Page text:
Zika Virus Outbreak Updates: FDA Issues New Guidelines on Blood Donation

The FDA is aiming to protect people from Zika-infected blood.

February 16, 2016, 4:49 PM

— -- The Zika virus outbreak continues to spread throughout the Western Hemisphere and concerns are growing for pregnant women because the mosquito-borne virus has been linked with a serious birth defect called microcephaly, characterized by an abnormally small head and brain in infants.

Here are the latest updates about the outbreak, which the World Health Organization has deemed a "global health emergency."

New FDA Recommendations on Blood Donation

The U.S. Food and Drug Administration issued recommendations today to safeguard the donated blood supply during the Zika virus outbreak. The agency is recommending that those at risk of having been infected with the Zika virus should not donate blood for four weeks. These include those who have had Zika virus symptoms or sexual contact with people who have traveled to countries known to have ongoing transmissions.

“The FDA has critical responsibilities in outbreak situations and has been working rapidly to take important steps to respond to the emerging Zika virus outbreak,” Dr. Luciana Borio, the FDA’s acting chief scientist, said in a statement today. “We are issuing this guidance for immediate implementation in order to better protect the U.S. blood supply.”

Additionally, the FDA recommends that no blood be used from areas where there is active transmission of the virus. No transmissions of the virus between mosquito and human have been reported in the U.S.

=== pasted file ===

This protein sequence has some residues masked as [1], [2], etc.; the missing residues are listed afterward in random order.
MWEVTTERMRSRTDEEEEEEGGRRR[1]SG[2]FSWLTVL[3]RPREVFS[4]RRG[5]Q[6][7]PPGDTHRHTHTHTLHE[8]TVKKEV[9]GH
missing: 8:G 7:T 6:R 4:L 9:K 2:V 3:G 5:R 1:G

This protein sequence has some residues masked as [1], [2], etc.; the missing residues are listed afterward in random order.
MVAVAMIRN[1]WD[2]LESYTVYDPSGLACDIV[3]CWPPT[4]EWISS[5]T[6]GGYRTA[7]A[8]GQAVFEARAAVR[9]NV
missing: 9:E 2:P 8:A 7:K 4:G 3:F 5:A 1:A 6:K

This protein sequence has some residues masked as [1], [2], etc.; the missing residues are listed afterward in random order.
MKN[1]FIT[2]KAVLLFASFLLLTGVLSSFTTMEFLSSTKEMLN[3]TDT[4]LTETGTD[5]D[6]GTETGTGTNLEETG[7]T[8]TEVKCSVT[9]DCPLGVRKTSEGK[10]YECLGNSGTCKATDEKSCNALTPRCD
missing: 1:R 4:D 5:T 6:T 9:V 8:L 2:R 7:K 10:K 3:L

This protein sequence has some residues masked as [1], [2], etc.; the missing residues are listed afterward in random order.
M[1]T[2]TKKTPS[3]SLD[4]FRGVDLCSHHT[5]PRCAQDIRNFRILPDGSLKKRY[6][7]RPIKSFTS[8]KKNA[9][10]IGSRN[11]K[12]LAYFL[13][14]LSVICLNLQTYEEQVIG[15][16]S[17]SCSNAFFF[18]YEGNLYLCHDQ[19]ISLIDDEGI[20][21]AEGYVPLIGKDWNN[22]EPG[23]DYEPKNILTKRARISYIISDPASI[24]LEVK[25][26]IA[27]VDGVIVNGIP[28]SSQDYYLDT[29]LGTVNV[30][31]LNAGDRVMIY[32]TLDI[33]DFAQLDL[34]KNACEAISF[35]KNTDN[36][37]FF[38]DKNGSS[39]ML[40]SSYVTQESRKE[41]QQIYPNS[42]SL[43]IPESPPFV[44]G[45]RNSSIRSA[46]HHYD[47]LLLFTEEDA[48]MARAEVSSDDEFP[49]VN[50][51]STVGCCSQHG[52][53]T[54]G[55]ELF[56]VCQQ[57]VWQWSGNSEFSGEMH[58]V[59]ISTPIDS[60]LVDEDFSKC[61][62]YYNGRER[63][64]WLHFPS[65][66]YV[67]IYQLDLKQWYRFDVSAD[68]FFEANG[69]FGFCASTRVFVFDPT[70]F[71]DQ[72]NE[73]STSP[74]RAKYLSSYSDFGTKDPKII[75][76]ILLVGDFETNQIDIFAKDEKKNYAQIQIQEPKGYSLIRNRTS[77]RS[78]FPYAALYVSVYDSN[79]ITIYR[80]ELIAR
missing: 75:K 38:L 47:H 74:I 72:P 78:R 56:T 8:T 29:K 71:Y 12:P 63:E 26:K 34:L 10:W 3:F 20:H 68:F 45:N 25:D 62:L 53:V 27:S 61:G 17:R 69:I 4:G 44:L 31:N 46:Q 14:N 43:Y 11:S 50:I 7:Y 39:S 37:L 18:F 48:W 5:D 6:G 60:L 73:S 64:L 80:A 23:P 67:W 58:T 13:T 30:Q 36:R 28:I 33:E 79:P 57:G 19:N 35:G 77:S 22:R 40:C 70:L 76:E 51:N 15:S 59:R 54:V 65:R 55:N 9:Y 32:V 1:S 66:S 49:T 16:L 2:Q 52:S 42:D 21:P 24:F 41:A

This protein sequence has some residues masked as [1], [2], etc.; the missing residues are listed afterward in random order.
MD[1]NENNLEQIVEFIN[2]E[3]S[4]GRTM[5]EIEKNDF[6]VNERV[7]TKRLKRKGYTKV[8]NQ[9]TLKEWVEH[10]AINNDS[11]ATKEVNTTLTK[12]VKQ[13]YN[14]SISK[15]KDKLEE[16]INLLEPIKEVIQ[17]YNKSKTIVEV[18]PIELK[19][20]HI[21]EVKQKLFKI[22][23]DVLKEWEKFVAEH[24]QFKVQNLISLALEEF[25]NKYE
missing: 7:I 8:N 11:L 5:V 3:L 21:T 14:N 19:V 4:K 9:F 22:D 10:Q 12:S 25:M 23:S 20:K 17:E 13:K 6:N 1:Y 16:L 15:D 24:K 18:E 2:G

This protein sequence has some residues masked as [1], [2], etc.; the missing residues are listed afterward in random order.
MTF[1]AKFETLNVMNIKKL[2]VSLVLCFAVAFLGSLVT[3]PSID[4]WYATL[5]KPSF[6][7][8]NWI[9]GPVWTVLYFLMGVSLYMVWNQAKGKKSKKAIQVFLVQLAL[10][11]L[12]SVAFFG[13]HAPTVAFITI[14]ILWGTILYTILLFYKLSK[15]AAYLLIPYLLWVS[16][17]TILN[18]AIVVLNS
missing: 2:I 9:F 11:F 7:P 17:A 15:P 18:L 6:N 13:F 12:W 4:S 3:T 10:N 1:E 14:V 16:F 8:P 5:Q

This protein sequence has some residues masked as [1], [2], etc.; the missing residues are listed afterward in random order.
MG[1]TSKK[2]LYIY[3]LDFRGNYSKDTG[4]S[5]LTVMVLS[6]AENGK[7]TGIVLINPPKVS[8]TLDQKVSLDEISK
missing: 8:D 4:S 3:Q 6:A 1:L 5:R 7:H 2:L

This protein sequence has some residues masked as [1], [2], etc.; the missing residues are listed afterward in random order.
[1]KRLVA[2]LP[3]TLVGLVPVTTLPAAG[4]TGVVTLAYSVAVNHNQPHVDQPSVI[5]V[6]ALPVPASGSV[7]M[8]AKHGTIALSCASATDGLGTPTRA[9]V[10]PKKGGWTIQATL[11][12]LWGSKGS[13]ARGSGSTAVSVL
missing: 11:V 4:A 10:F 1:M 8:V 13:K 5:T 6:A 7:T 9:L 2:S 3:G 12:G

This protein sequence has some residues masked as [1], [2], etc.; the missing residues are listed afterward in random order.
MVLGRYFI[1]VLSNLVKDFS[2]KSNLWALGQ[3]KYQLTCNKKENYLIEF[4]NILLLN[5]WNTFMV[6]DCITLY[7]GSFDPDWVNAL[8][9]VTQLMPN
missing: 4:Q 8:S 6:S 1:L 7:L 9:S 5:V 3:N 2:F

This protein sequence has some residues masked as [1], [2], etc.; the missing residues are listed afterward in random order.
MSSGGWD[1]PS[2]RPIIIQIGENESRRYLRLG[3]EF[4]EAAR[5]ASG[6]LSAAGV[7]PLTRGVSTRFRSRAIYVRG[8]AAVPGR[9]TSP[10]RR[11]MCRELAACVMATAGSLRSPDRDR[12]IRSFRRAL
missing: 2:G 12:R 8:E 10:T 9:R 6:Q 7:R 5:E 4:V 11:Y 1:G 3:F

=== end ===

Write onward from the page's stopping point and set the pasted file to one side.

WHO Looks at GMO Mosquitoes

In a new report, officials from the World Health Organization said they are looking into new forms of mosquito control, including "a genetically modified prototype mosquito."

The WHO Vector Control Advisory Group is evaluating new tools in an effort to kill the insects that spread the Zika virus. In addition to GMO mosquitoes, the group is also looking at sterilizing a male mosquitoes using a low dose of radiation. Additionally, a bacteria called "Wolbachia" could be used to stop mosquito eggs from hatching. The bacteria is not infectious to humans or other mammals.

"Given the magnitude of the Zika crisis, WHO encourages affected countries and their partners to boost the use of both old and new approaches to mosquito control as the most immediate line of defence," WHO officials said in the report today.

What Does the Virus Do?

Common symptoms of the Zika virus include fever, rash, joint pain and conjunctivitis, according to the U.S. Centers for Disease Control and Prevention. Approximately one in five people infected with the virus show symptoms. Severe complications from the virus that require hospitalization are rare, according to the CDC.

The virus has been associated with the birth defect microcephaly.

The CDC is also investigating if a rare paralysis syndrome called Guillain-Barre is related to the virus. The syndrome is an immunological reaction that can occur after other viral or bacterial infections.

How Is It Transmitted?

The virus is transmitted mainly through the bite of the Aedes aegypti species of mosquito. This is the same type of mosquito that spreads dengue fever. The Aedes albopictus species has also been identified as a potential carrier.

Before the current outbreak, the virus had been found mainly in tropical settings in Africa, Southeast Asia and the Pacific Islands. An outbreak of the disease in Brazil led to an alert by the Pan American Health Organization last May.

Health officials have also reported rare cases of transmission through blood transfusions and through sexual contact, including one case in Dallas, Texas.

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